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New Install Problem

Discussion in 'DIRECTV Installation/MDU Discussion' started by enigma96, Feb 6, 2009.

  1. enigma96

    enigma96 AllStar

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    May 22, 2005
    Yeah I'm going to rip the installer a new one tomorrow. I also want to make sure he uses Quad Shielded HDTV ready RG6 cable. Isn't that what their supposed to use??
     
  2. enigma96

    enigma96 AllStar

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    May 22, 2005
    I just saw some Quad Shielded HDTV RG6 ready cable at walmart 50ft for $20. I wonder if I should buy all the cables myself and then have them install it? Or do they already have that type of cable with them when they come out tomorrow?
     
  3. randyk47

    randyk47 Icon

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    Aug 21, 2006
    San Antonio, TX
    Not sure quad is the norm or specified. I'd be more into like starting from scratch and rewiring the whole mess with new cable, grounding blocks, etc. I'd also be thinking about cleaning up the interior with a box.
     
  4. enigma96

    enigma96 AllStar

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    May 22, 2005
    When the installer comes tomorrow, can't I tell him, or suggest to him about using quad RG6 and also the tidy up and clean up my wiring mess that they made?
     
  5. BattleZone

    BattleZone Hall Of Fame

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    Nov 13, 2007
    No, Quad Shield is NOT the spec.

    DirecTV requires RG6 solid-copper core dual-shield with 60% or greater braid coverage. Most installers use Perfect 10 cable which has the DirecTV logo printed right on it. The installer will not have quad shield, nor will DirecTV pay for quad shield. It isn't needed.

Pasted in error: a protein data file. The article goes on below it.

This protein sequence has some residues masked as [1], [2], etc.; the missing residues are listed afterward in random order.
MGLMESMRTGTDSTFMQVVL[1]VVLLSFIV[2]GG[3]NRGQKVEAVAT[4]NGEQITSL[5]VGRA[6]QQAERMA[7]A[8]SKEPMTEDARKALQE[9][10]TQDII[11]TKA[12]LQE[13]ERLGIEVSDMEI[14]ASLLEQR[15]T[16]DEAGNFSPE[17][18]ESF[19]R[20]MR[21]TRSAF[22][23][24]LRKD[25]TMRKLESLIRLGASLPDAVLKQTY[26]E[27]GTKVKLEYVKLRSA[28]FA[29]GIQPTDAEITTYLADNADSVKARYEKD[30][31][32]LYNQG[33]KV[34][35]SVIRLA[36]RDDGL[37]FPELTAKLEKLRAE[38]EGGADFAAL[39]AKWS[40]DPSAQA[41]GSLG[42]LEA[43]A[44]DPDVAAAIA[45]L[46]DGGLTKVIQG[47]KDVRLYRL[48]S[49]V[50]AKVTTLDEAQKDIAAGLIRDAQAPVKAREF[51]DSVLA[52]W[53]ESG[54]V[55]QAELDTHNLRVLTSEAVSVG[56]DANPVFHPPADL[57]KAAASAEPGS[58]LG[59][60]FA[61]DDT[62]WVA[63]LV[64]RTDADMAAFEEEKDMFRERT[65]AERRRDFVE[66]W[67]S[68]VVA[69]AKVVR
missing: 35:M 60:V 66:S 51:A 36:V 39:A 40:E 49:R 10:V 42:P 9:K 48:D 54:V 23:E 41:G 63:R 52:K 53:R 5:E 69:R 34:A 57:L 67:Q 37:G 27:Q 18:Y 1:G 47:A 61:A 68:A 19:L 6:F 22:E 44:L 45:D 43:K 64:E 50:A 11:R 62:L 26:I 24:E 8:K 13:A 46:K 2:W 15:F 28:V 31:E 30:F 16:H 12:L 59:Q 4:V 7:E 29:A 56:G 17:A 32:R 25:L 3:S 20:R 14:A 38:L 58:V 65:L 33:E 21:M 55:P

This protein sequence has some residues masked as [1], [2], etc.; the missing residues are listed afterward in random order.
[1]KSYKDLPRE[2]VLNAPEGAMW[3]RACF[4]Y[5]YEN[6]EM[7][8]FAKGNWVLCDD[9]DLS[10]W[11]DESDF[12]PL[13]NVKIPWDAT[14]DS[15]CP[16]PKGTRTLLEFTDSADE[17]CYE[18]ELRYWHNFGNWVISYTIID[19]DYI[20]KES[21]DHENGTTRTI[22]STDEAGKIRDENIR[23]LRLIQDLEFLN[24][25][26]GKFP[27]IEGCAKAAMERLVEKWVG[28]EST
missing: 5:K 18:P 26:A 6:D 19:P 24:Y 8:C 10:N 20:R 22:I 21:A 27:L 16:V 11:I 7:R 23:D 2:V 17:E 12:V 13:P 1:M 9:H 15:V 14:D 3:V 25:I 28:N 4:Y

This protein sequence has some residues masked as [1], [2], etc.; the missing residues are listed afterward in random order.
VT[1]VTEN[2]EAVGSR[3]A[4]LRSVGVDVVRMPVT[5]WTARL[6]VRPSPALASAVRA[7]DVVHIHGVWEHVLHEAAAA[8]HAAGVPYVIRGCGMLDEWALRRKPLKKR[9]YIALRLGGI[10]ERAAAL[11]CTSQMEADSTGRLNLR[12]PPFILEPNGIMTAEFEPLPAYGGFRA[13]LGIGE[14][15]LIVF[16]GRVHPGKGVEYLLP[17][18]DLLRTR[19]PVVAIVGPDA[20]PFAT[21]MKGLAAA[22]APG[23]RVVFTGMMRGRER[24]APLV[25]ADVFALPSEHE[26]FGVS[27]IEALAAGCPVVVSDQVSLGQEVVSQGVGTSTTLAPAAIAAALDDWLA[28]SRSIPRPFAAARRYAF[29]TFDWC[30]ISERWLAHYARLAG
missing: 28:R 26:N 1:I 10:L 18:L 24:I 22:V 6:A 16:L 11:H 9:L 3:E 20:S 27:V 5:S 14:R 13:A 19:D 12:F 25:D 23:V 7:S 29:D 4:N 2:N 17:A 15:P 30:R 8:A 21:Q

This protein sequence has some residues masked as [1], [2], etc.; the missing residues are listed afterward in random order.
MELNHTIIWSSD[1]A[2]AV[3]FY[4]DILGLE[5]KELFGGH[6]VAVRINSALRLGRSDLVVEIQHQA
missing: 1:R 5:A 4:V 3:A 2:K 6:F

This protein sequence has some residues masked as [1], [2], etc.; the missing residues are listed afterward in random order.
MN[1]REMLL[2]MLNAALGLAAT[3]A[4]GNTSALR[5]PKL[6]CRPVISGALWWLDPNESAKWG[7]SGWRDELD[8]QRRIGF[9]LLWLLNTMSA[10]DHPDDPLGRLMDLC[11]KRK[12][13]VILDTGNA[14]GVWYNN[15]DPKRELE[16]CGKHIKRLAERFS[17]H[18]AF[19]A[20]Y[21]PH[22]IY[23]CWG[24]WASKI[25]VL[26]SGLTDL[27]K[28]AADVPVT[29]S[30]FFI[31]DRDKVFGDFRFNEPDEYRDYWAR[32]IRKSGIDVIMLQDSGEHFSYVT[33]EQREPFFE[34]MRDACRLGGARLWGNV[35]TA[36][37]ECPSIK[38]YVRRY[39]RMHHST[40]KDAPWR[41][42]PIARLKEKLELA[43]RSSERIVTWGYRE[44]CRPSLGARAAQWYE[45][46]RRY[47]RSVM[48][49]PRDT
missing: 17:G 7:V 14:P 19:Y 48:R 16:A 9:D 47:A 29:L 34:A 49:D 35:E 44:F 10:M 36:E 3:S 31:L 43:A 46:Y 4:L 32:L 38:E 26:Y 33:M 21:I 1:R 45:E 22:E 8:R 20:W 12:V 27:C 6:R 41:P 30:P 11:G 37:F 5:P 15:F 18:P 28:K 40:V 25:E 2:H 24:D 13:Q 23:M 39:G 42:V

I don't see a ground source nearby, but there should be a quad ground block in the system anyway (I'd put it up under the eaves). The lines going into the house should have feed-through bushings, sealed with silicone, not just holes left in the wall.

    I'm not sure what that guy could have done in 3 hours, but obviously some part of the job was difficult, which is why the original tech used the work-around. My problem with DirecTV was that I was always the 3rd tech, who had to fix all this mess (i.e., full reinstall) for service call pay, while the original techs, who didn't do the job right, got paid more.

    Anyway, good luck.
     
  6. enigma96

    enigma96 AllStar

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    May 22, 2005
    Ha that's funny that you say that, because the guy who was here yesterday, said I need a full reinstall and that he doesn't get paided enough to do that :) Is their a big diffence in quality version quad and double shielding cables?
     
  7. carl6

    carl6 Moderator Staff Member DBSTalk Club

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    Nov 15, 2005
    Seattle, WA
    Quad shield coax only makes a difference if you are in a strong rf interference envirnment, like very close to a tv transmitter tower. With an analog signal, signal can get into the coax and interfere with the signal on the coax and cause symptoms such as ghosting. With a digital signal, even if a little signal leaks in, it won't cause a noticeable effect.